Education—The Democrat-controlled Congress passed a large reform for student loans, wrapped in the health care reform legislation last March. But other than tout the savings to the government and taxpayer, and how this opens up more funding for Pell Grants, little has been said about education in the United States. Maybe we are all still fatigued by the No Child Left Behind law. It's striking that in an autumn in which so many people have finally focused on the issue of LGBT youth suicide and child bullying, that what the Federal Government should be doing in our schools to help correct these problems hasn't come up as an important topic in this election. Maybe it was too late to get into the candidates' position papers? Sure, that must be it.
ENDA—Last spring and summer saw some debate on the Hill; on the right-wing this was about frustration with catering to the special interests of lesbians and gays, while on the left it was over the exclusion of transgender people from the bill language. People following the legislation got chronic neck pain as ENDA was batted around like a tennis ball. It's going to the floor for a vote. It's not going for a vote until Don't Ask Don't Tell is revoked. Transgender people will be included. Oh, no they won't. Perhaps because ENDA is a reminder of something the Democrats failed to achieve, they don't bring it up in their debates or talking points. And there's no reason a mainstream Republican, not to mention a Tea Party-affiliated candidate, would talk about it. And many people in the queer community wonder how it will fare next year, if the House is more tightly divided than it is now.
The Economy—Nearly 10 percent of working-age Americans are unemployed, and even more are underemployed. After the housing bubble burst, after people began failing to pay their mortgages en masse, and after the recent revelations about fraud in the privatized foreclosure process that banks have set up for themselves, there are somehow very few discussions in this election about what our next steps out of these messes should be. The GOP would like to cut more taxes or at least extend the Bush-era tax cuts, claiming it will free up more money for people to spend on more things. Democrats say we need to let those cuts lapse so the government can get that $680 billion back into its revenue stream. But other than arguing about whether the cuts should stay or go, conversations about the economy quickly have devolved into angry rhetoric over who is at fault for our financial struggles. All this while many major economic indicators show growth.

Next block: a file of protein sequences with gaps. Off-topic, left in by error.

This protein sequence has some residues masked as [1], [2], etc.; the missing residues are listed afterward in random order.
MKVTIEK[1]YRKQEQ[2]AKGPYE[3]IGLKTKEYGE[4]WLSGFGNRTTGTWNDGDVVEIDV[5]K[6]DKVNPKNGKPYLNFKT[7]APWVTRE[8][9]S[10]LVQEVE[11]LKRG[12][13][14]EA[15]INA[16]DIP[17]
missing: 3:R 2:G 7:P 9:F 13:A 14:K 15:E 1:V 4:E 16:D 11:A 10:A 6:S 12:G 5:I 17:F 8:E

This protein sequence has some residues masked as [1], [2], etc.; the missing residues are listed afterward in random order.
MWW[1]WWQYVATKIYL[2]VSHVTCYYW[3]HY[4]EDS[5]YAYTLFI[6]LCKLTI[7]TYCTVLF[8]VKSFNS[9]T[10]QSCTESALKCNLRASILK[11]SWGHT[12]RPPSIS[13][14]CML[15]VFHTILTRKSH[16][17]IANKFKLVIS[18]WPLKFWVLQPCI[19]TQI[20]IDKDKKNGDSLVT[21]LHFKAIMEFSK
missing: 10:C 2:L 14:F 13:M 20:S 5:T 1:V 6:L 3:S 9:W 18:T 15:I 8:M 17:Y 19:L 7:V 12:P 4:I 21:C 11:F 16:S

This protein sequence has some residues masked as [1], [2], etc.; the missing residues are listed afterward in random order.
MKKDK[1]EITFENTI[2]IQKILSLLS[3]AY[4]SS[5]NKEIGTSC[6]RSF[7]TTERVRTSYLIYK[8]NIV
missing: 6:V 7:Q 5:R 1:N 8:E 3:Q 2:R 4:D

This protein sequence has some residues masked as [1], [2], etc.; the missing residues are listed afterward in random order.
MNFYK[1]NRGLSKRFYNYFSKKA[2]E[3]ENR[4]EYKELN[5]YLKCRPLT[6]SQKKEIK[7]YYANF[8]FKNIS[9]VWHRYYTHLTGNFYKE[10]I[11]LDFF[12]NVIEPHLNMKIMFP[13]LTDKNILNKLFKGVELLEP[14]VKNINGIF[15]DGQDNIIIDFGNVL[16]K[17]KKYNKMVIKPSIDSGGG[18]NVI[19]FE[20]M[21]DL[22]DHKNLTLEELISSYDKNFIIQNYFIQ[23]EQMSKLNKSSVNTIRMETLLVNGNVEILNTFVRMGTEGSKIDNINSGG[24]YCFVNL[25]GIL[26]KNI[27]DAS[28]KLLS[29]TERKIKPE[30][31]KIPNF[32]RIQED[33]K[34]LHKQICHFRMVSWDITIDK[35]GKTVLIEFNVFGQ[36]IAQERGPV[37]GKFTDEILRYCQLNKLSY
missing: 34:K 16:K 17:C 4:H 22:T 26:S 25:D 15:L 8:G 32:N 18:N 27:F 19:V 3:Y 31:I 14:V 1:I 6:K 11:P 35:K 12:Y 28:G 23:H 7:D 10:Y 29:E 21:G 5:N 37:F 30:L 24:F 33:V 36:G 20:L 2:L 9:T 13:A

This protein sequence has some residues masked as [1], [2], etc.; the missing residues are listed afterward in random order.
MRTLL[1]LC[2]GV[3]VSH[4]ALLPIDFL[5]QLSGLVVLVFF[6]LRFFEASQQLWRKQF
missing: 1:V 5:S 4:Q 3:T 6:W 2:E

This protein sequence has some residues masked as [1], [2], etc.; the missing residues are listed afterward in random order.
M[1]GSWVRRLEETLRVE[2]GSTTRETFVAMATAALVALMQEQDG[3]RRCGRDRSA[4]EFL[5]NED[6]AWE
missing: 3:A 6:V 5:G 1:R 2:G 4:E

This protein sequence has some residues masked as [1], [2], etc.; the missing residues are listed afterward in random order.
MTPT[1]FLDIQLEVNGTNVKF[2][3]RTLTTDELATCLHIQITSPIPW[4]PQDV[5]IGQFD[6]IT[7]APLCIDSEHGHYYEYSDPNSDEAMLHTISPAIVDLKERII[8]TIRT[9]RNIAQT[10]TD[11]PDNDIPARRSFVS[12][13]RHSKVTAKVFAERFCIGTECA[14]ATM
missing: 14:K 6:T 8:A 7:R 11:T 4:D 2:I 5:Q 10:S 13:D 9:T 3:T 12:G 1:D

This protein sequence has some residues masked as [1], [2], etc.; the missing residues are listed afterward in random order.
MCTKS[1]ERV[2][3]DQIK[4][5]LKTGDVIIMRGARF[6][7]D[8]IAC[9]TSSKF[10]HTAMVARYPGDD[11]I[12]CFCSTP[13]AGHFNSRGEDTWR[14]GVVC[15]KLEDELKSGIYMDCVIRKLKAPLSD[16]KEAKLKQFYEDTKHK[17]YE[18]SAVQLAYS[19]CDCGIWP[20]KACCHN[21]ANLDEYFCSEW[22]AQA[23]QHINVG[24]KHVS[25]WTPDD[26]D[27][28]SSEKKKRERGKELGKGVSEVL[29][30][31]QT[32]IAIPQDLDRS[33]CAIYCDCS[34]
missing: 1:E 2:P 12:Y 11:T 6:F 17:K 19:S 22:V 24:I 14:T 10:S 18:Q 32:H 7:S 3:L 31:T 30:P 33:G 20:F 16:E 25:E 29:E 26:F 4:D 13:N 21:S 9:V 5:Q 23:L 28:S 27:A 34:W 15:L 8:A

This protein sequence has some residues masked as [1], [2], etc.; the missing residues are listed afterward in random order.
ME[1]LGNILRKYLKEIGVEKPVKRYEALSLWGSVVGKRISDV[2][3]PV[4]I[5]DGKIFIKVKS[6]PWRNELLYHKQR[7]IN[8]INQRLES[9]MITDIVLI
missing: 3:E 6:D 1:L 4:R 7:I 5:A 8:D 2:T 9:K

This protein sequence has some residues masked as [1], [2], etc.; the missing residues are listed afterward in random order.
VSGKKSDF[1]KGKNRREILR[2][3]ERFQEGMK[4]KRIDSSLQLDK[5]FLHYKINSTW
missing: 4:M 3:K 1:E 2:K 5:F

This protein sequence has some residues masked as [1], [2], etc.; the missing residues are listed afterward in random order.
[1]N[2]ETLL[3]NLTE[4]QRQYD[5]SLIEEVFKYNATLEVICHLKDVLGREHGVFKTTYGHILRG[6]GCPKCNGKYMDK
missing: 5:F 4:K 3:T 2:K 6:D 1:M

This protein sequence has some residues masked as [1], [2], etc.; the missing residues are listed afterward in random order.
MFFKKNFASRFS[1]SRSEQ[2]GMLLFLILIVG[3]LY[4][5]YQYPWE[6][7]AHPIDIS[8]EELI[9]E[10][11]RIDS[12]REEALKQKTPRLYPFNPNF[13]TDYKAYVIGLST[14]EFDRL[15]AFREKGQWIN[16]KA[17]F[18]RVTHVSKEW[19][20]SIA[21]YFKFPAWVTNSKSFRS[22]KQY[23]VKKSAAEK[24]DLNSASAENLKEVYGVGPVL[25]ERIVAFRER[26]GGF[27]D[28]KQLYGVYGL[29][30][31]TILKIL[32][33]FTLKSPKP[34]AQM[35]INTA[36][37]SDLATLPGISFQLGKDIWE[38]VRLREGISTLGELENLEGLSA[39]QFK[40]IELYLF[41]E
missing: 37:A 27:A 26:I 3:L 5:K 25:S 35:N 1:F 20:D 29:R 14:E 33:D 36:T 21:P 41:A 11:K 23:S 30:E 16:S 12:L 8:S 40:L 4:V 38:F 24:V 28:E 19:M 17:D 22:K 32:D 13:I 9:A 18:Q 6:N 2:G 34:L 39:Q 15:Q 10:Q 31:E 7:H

I know there are more issues out there that haven't really received their 15 minutes of fame, but it's striking that such big-ticket topics like these have fallen by the wayside when we've been arguing about undocumented workers, the Islamic "threat" to our national security, who is pissed not to have received an endorsement, which campaign ads are the most frustrating to watch, whether flouride is out to get us, and any manner of other subjects that amount to a distracting din. With less than a week until Election Day, I wonder how many people will be voting on issues from an informed standpoint, and how many will be voting only on a party line.
By the way, this article has been brought to you by the letter E.